"Did you know eighty percent of people in Arkansas don't have a college degree?"
My AP Physics 2 teacher happens to be the ACT Prep, testing and advanced track teacher as well — he is in charge of getting the juniors rounded up, seeing who's performing and who isn't, and making sure they do what they're supposed to. Our physics classes, oft as not, start with some sort of pro-tip, lecture or Q&A; about college and our futures.
I've learned to expect these little factoids as gateways into a lecture, and I settle into my seat, prop my feet up and start chewing some gum. After twenty minutes of lecture, we dive into physics for the remaining eighty minutes of class. At 12:08, the bell promptly goes off, I spit out my gum, and I'm free.
I grab a bite to eat in the lunchroom, sit down with friends long enough to eat a banana and then stand up again to go. Parking spot 370 is pretty far from the side of school I'm on — my high school is built like an L, and I'm at the crux and having to walk to the end of the long part. The parking lot is full of two types of people: those that drive smaller, brighter-colored cars, and those that drive trucks. My black Chevy Silverado dwarfs the Honda parked next to it. I turn the key, and the engine growls with delight. I wait, finishing a protein bar as my phone connects to my car's Bluetooth.
NOW PLAYING: "AIN'T NO REST FOR THE WICKED." ARTIST: CAGE THE ELEPHANT.
The drive home is twenty-five percent suburb, seventy-five percent cow pasture. Bentonville West High School is the largest building in Centerton (or pretty close), and you can almost see it from the water towers. With Wolverine Stadium lit up at night, it's the town's very own supernova.
I turn into my neighborhood, take the winding road past the bridge, past the pond, and down my driveway. Coming through the porte-cochère, I can see a herd of cows barely a wire fence away. It's baby season, and most of the calves are in a pile sleeping in the afternoon sun. I say a quick hello to Stella, the only Portuguese water dog in Centerton, and Otto, the only black cat that I've seen almost anywhere. I give them treats, then I'm out the door, starting my truck and off to work.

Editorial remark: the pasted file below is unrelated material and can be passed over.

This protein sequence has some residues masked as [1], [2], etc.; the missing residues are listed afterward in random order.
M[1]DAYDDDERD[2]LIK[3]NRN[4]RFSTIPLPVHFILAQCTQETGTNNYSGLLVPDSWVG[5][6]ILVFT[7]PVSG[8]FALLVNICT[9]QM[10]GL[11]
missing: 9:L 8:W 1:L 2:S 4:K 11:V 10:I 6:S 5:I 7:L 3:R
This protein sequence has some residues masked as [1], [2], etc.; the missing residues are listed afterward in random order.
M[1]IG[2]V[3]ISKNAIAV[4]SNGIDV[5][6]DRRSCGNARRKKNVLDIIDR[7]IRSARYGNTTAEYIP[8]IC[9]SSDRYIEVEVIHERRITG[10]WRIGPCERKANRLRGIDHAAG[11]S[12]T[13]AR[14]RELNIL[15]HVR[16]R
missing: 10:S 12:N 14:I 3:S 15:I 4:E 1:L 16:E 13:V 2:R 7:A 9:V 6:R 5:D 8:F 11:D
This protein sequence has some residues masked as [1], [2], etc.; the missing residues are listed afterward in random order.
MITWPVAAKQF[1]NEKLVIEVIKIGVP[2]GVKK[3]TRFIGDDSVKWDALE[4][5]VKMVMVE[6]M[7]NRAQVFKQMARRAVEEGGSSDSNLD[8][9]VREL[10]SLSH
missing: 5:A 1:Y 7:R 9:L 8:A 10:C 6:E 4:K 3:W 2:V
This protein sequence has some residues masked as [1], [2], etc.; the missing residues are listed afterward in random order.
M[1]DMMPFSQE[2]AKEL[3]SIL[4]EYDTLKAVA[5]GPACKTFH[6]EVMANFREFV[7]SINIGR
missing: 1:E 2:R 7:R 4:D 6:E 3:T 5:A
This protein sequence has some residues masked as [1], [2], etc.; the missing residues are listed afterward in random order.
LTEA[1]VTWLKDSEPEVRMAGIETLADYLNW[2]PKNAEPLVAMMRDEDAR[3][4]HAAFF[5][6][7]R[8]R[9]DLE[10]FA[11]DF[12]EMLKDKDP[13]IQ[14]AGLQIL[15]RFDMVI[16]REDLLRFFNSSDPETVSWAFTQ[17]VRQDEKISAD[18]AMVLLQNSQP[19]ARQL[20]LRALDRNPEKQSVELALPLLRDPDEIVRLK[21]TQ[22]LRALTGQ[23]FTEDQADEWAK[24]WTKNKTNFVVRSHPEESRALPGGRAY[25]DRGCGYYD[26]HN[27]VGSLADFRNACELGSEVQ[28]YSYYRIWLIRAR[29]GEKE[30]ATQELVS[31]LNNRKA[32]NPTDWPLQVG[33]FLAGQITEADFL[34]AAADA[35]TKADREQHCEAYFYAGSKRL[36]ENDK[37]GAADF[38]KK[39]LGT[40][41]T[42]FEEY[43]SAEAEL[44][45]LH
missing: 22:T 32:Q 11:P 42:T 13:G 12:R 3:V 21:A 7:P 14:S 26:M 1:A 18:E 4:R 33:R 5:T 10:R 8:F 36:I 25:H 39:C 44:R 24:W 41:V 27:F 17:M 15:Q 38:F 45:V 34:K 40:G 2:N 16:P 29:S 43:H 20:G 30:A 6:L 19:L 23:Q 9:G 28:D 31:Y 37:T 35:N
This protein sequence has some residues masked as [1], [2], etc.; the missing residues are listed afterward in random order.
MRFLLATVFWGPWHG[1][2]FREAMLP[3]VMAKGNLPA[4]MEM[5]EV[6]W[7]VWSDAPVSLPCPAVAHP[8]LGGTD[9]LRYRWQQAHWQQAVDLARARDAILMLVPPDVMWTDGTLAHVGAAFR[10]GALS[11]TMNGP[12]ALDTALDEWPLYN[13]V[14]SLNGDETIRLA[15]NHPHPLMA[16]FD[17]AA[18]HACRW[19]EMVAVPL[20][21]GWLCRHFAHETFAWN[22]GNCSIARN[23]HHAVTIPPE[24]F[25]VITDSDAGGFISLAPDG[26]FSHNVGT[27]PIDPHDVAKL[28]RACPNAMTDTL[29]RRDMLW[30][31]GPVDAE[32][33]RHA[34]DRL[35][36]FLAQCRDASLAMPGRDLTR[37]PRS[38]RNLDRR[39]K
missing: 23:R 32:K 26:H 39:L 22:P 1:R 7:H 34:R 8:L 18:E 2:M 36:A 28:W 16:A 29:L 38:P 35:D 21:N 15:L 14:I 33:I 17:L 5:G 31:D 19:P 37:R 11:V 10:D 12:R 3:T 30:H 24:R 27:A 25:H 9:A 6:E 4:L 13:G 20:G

I'm at the Mercy Physical Therapy Outpatient Clinic within fifteen minutes — I had to stop at a Neighborhood Market and grab myself and one of the PTs an Arizona RX Energy, the evolution of sweet tea.
The song stops.
NOW PLAYING: "IN MY MIND." BY: DYNORO, GIGI D'AGOSTINO.
Maybe not quite what you expected living in Arkansas was like. Believe me, this wasn't what I expected either, moving from Denver, and being from Southern California. I've lived in cities right up until junior year of high school. In Denver, there are five freeways you have to worry about. In Northwest Arkansas, you don' even take I-49 unless you're going out of state.
Northwest Arkansas is known as the home of Walmart to most anyone familiar with the region. The very first Walmart is still operational (and now doubles as a museum and the ice-cream-filled Spark Café) on the Bentonville Square. There's a Walmart for every person, dog, cat, bee, and cicada in a fifty-mile radius.
But. This place is so much more than a corporation.
It's the magnificent art museum tucked away in the hills, called Crystal Bridges and built like tortoise shells to blend into the landscape. It's Devil's Den down by Fayetteville. It's small town living with a modern twist, with cow pastures and coffee labs called Onyx snuggled up against each other. It's the Razorbacks and GO HOGS! and WOO PIG SOOIE! stickers under every Arkansas flag.
It's the Louise Thaden Field, which houses the restaurant Louise, OZ1 Flying Club, Summit Aviation FBO and flight school, and a rotating museum hangar. It's the Friday night lights, Bentonville versus Bentonville West for the conference championship. It's the hundreds of miles of mountain biking, river kayaking, lake boating and running trails that zigzag everywhere where there's nature. In the Natural State, that's a lot of places.
There's one thing Arkansans has in abundance that even Coloradans lacked: genuine pride for where they live and genuine humility about themselves. The bless-your-hearts and let-me-help-you-with-that never get old, the little comments about how lovely your outfit looks or just the small ways hospitality is displayed — that's what Arkansas is about. Sure, not everyone in the state has a college degree, but we have some of the best plumbers, electricians, stage techs and constructions workers you can find.
Small town? Yes. Rural? Yes. Hipster? Oh yeah. No, Arkansas can't be quantified, and Arkansans don't try to. Here, you live life in the moment, whether that means cow showing, track races or airplane aerobatics.